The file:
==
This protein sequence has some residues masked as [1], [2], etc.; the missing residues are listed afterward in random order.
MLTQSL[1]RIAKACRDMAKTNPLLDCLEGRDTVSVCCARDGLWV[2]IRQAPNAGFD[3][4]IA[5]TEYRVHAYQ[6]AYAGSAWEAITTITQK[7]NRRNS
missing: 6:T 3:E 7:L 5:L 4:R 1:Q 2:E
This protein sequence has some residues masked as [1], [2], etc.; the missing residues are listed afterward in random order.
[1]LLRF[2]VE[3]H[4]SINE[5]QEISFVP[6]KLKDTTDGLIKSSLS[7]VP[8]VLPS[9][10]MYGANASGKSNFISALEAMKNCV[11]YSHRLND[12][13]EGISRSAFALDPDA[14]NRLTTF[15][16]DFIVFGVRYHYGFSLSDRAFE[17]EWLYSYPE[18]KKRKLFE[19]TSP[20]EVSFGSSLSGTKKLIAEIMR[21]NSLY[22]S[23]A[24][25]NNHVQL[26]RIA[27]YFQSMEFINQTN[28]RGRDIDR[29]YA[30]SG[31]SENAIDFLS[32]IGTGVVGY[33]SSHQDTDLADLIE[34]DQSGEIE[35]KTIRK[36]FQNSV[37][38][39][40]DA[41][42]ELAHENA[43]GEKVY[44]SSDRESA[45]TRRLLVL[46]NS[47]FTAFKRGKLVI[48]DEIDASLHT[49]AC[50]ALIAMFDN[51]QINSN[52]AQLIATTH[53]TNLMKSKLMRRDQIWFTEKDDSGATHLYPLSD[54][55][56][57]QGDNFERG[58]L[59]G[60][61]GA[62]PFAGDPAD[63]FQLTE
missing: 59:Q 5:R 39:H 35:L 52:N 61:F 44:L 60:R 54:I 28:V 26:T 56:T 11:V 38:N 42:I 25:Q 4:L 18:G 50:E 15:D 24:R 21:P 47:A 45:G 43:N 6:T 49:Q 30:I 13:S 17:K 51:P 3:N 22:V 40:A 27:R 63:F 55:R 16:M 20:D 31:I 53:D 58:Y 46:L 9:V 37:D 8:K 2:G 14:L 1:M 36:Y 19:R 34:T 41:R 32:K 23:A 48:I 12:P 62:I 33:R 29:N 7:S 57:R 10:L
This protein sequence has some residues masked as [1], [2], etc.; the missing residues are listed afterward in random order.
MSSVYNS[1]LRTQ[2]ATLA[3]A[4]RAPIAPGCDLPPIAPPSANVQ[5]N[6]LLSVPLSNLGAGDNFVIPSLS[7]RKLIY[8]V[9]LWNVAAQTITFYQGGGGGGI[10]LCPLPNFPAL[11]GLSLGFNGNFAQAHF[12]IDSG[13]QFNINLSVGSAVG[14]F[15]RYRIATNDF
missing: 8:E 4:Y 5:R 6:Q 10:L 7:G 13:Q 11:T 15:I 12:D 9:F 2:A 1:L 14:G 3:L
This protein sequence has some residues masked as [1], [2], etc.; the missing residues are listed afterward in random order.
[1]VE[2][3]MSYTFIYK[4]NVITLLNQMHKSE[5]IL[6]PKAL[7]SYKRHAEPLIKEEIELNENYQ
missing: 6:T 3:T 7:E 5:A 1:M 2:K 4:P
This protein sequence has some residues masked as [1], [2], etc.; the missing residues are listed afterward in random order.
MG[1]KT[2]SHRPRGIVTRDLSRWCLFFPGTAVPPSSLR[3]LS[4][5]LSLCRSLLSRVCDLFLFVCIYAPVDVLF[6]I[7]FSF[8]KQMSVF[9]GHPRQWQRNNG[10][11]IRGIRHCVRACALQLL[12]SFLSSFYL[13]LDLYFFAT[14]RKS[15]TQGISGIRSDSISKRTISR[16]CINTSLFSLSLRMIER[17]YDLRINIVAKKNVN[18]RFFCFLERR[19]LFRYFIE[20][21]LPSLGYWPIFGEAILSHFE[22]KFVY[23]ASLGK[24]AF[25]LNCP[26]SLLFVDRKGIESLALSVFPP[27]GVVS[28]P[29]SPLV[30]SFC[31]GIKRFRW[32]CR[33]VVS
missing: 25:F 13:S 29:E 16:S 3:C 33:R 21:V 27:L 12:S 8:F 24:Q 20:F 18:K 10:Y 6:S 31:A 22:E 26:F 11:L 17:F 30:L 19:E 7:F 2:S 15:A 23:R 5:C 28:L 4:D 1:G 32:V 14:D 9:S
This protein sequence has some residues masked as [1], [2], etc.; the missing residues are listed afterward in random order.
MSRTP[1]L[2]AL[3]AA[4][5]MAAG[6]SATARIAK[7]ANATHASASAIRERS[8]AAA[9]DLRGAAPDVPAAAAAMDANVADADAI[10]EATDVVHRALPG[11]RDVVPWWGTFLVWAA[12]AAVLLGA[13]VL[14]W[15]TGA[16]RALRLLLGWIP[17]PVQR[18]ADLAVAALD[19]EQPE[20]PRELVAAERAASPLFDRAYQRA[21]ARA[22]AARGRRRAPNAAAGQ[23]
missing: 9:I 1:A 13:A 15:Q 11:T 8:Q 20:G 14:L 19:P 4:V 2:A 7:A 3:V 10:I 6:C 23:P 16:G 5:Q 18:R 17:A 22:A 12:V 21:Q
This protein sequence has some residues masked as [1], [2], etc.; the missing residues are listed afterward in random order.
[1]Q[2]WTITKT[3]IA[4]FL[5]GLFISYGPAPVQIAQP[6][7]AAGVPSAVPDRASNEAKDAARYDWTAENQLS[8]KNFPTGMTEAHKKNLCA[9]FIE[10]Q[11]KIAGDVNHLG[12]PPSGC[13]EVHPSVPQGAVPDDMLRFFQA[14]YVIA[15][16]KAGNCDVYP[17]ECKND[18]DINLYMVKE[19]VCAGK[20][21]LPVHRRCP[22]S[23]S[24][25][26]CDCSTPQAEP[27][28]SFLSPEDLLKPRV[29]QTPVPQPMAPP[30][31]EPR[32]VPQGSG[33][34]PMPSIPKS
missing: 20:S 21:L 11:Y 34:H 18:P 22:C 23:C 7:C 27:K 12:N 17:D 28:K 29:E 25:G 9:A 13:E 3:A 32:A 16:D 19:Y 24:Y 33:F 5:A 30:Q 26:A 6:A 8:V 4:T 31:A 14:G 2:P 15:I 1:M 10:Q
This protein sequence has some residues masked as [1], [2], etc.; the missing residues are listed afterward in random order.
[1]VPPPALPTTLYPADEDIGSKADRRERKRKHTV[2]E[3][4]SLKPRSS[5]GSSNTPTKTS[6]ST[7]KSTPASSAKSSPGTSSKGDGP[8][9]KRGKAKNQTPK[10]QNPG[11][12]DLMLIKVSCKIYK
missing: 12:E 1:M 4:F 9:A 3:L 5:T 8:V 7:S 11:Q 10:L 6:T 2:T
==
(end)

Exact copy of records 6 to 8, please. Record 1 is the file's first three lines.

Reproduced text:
This protein sequence has some residues masked as [1], [2], etc.; the missing residues are listed afterward in random order.
MSRTP[1]L[2]AL[3]AA[4][5]MAAG[6]SATARIAK[7]ANATHASASAIRERS[8]AAA[9]DLRGAAPDVPAAAAAMDANVADADAI[10]EATDVVHRALPG[11]RDVVPWWGTFLVWAA[12]AAVLLGA[13]VL[14]W[15]TGA[16]RALRLLLGWIP[17]PVQR[18]ADLAVAALD[19]EQPE[20]PRELVAAERAASPLFDRAYQRA[21]ARA[22]AARGRRRAPNAAAGQ[23]
missing: 9:I 1:A 13:A 15:Q 11:T 8:Q 20:G 14:L 19:P 4:V 2:A 7:A 3:V 10:I 6:C 23:P 16:G 5:Q 18:R 17:A 22:A 12:V 21:Q
This protein sequence has some residues masked as [1], [2], etc.; the missing residues are listed afterward in random order.
[1]Q[2]WTITKT[3]IA[4]FL[5]GLFISYGPAPVQIAQP[6][7]AAGVPSAVPDRASNEAKDAARYDWTAENQLS[8]KNFPTGMTEAHKKNLCA[9]FIE[10]Q[11]KIAGDVNHLG[12]PPSGC[13]EVHPSVPQGAVPDDMLRFFQA[14]YVIA[15][16]KAGNCDVYP[17]ECKND[18]DINLYMVKE[19]VCAGK[20][21]LPVHRRCP[22]S[23]S[24][25][26]CDCSTPQAEP[27][28]SFLSPEDLLKPRV[29]QTPVPQPMAPP[30][31]EPR[32]VPQGSG[33][34]PMPSIPKS
missing: 20:S 21:L 11:Y 34:H 18:P 22:C 23:C 7:C 27:K 12:N 17:D 28:K 29:E 25:G 9:A 13:E 3:A 32:A 16:D 19:Y 24:Y 33:F 5:A 30:Q 26:A 6:A 8:V 4:T 31:A 14:G 2:P 15:I 1:M 10:Q
This protein sequence has some residues masked as [1], [2], etc.; the missing residues are listed afterward in random order.
[1]VPPPALPTTLYPADEDIGSKADRRERKRKHTV[2]E[3][4]SLKPRSS[5]GSSNTPTKTS[6]ST[7]KSTPASSAKSSPGTSSKGDGP[8][9]KRGKAKNQTPK[10]QNPG[11][12]DLMLIKVSCKIYK
missing: 12:E 1:M 4:F 9:A 3:L 5:T 8:V 7:S 11:Q 10:L 6:T 2:T